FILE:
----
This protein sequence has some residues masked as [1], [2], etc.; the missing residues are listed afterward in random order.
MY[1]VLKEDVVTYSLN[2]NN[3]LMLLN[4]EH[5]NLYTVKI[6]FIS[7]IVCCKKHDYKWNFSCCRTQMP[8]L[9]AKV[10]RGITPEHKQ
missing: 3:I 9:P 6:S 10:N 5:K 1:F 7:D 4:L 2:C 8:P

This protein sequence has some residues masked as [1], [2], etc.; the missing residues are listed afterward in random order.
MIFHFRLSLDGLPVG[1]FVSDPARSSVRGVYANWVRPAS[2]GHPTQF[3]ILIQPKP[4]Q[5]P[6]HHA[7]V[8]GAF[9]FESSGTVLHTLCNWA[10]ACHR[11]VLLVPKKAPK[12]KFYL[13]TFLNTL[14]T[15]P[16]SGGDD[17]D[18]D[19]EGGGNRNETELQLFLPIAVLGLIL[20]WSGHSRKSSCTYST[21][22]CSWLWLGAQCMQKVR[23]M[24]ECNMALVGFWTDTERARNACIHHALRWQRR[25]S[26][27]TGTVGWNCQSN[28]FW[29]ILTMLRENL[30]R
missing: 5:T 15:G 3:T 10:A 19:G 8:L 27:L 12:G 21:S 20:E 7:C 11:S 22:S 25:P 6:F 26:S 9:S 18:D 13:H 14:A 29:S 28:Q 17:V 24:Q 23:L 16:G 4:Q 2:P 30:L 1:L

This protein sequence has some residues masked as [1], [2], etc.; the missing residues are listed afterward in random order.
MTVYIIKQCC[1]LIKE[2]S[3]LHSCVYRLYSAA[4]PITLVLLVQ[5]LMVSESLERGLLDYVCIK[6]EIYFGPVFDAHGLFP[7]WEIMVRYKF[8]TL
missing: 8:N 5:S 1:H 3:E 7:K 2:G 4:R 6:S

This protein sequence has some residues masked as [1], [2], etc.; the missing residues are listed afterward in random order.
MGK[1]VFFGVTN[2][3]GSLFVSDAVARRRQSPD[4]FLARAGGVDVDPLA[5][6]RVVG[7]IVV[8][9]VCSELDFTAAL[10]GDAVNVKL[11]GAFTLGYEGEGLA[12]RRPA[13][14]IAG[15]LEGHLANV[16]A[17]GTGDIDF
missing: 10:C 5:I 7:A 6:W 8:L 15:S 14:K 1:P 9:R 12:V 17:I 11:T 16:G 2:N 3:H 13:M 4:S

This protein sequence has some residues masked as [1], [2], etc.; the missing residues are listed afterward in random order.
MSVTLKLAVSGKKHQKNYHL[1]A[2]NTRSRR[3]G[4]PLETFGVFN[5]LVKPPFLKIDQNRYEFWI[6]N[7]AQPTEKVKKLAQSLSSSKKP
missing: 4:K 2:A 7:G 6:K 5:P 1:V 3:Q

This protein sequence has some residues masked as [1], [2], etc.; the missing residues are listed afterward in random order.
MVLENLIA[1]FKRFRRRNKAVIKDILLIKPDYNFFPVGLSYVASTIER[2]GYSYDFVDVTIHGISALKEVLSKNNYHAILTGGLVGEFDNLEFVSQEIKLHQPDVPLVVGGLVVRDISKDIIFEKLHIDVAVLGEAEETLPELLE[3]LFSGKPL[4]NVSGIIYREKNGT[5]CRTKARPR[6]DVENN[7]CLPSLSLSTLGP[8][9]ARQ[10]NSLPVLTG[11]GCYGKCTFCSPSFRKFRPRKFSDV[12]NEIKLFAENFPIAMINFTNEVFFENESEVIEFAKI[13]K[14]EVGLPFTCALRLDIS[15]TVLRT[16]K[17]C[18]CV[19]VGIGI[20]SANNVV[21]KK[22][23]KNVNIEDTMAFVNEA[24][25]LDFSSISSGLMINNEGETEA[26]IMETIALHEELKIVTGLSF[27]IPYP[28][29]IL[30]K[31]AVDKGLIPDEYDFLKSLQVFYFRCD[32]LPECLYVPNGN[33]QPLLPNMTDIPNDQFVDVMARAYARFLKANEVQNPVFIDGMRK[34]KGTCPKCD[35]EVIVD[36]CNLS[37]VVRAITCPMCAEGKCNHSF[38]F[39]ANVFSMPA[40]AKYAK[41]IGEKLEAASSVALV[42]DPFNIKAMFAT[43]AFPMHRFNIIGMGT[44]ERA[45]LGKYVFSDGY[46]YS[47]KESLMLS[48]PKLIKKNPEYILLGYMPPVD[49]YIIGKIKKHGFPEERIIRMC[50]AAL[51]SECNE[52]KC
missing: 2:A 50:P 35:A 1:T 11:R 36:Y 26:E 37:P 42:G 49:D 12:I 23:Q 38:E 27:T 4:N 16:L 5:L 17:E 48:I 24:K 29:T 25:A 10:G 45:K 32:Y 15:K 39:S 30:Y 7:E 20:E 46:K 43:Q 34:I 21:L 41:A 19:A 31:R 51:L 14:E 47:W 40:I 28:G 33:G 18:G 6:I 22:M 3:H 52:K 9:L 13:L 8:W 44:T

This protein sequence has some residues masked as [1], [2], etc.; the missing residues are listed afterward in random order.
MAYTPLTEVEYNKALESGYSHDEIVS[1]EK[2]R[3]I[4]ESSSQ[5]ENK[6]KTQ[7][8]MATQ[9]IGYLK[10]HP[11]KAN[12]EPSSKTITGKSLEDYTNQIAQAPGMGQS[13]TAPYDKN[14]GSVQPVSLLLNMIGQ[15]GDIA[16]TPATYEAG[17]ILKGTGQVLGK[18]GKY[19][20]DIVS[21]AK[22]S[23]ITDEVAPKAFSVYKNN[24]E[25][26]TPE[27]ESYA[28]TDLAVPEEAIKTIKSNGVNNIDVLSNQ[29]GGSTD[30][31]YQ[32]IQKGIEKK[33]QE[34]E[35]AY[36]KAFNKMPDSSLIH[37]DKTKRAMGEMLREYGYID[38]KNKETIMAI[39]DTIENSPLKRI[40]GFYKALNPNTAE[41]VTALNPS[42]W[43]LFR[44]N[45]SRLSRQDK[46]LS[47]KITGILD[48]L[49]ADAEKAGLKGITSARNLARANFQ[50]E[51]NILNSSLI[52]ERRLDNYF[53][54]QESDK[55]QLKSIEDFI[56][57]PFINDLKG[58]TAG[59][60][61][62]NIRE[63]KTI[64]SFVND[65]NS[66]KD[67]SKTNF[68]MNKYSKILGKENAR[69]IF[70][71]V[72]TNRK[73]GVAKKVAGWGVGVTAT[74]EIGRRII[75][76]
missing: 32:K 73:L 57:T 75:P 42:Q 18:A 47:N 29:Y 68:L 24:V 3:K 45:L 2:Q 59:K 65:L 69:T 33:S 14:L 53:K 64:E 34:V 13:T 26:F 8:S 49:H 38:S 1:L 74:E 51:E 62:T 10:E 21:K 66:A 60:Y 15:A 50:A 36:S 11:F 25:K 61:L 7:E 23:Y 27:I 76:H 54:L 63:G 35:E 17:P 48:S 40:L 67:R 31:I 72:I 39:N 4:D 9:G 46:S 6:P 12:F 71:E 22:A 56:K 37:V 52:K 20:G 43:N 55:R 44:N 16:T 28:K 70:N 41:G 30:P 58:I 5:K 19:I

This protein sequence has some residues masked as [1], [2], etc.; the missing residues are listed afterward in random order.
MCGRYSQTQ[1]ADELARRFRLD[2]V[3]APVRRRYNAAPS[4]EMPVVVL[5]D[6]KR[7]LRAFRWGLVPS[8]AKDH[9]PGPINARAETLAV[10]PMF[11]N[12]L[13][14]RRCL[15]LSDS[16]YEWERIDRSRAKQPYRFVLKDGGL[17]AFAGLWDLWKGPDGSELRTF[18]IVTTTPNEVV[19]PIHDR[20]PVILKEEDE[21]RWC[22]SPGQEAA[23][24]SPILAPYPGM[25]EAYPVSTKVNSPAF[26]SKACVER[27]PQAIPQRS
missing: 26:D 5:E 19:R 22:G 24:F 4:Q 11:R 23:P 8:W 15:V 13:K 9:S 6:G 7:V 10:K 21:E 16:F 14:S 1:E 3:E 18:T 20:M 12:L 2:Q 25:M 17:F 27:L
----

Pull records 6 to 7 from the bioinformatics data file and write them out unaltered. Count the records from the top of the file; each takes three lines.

This protein sequence has some residues masked as [1], [2], etc.; the missing residues are listed afterward in random order.
MVLENLIA[1]FKRFRRRNKAVIKDILLIKPDYNFFPVGLSYVASTIER[2]GYSYDFVDVTIHGISALKEVLSKNNYHAILTGGLVGEFDNLEFVSQEIKLHQPDVPLVVGGLVVRDISKDIIFEKLHIDVAVLGEAEETLPELLE[3]LFSGKPL[4]NVSGIIYREKNGT[5]CRTKARPR[6]DVENN[7]CLPSLSLSTLGP[8][9]ARQ[10]NSLPVLTG[11]GCYGKCTFCSPSFRKFRPRKFSDV[12]NEIKLFAENFPIAMINFTNEVFFENESEVIEFAKI[13]K[14]EVGLPFTCALRLDIS[15]TVLRT[16]K[17]C[18]CV[19]VGIGI[20]SANNVV[21]KK[22][23]KNVNIEDTMAFVNEA[24][25]LDFSSISSGLMINNEGETEA[26]IMETIALHEELKIVTGLSF[27]IPYP[28][29]IL[30]K[31]AVDKGLIPDEYDFLKSLQVFYFRCD[32]LPECLYVPNGN[33]QPLLPNMTDIPNDQFVDVMARAYARFLKANEVQNPVFIDGMRK[34]KGTCPKCD[35]EVIVD[36]CNLS[37]VVRAITCPMCAEGKCNHSF[38]F[39]ANVFSMPA[40]AKYAK[41]IGEKLEAASSVALV[42]DPFNIKAMFAT[43]AFPMHRFNIIGMGT[44]ERA[45]LGKYVFSDGY[46]YS[47]KESLMLS[48]PKLIKKNPEYILLGYMPPVD[49]YIIGKIKKHGFPEERIIRMC[50]AAL[51]SECNE[52]KC
missing: 2:A 50:P 35:A 1:T 11:R 36:Y 26:E 37:P 42:G 49:D 12:I 23:Q 38:E 27:T 4:N 16:L 5:L 17:E 48:I 24:K 29:T 25:A 10:G 45:K 32:Y 15:K 39:S 30:Y 7:E 20:E 46:K 43:Q 34:I 21:L 41:A 19:A 31:R 51:L 14:E 47:W 40:I 28:G 33:G 18:G 6:I 22:M 3:H 52:K 9:L 13:L 8:W 44:T

This protein sequence has some residues masked as [1], [2], etc.; the missing residues are listed afterward in random order.
MAYTPLTEVEYNKALESGYSHDEIVS[1]EK[2]R[3]I[4]ESSSQ[5]ENK[6]KTQ[7][8]MATQ[9]IGYLK[10]HP[11]KAN[12]EPSSKTITGKSLEDYTNQIAQAPGMGQS[13]TAPYDKN[14]GSVQPVSLLLNMIGQ[15]GDIA[16]TPATYEAG[17]ILKGTGQVLGK[18]GKY[19][20]DIVS[21]AK[22]S[23]ITDEVAPKAFSVYKNN[24]E[25][26]TPE[27]ESYA[28]TDLAVPEEAIKTIKSNGVNNIDVLSNQ[29]GGSTD[30][31]YQ[32]IQKGIEKK[33]QE[34]E[35]AY[36]KAFNKMPDSSLIH[37]DKTKRAMGEMLREYGYID[38]KNKETIMAI[39]DTIENSPLKRI[40]GFYKALNPNTAE[41]VTALNPS[42]W[43]LFR[44]N[45]SRLSRQDK[46]LS[47]KITGILD[48]L[49]ADAEKAGLKGITSARNLARANFQ[50]E[51]NILNSSLI[52]ERRLDNYF[53][54]QESDK[55]QLKSIEDFI[56][57]PFINDLKG[58]TAG[59][60][61][62]NIRE[63]KTI[64]SFVND[65]NS[66]KD[67]SKTNF[68]MNKYSKILGKENAR[69]IF[70][71]V[72]TNRK[73]GVAKKVAGWGVGVTAT[74]EIGRRII[75][76]
missing: 32:K 73:L 57:T 75:P 42:Q 18:A 47:N 29:Y 68:L 24:V 3:K 45:L 2:Q 59:K 65:L 69:T 33:S 14:L 53:K 64:E 34:V 13:T 26:F 8:S 49:H 38:S 1:L 74:E 51:E 62:T 10:E 21:K 66:A 60:Y 15:A 50:A 36:S 11:F 25:K 61:L 7:E 23:Y 27:I 76:H 54:L 63:G 35:E 17:P 48:S 40:L 67:R 31:I 72:I 39:N 4:D 9:G 46:S 6:P 12:F 71:E 22:A 56:K 37:V 52:K 20:G 43:N 55:R 44:N 16:T 28:K 70:N 41:G 30:P 58:I 5:K 19:I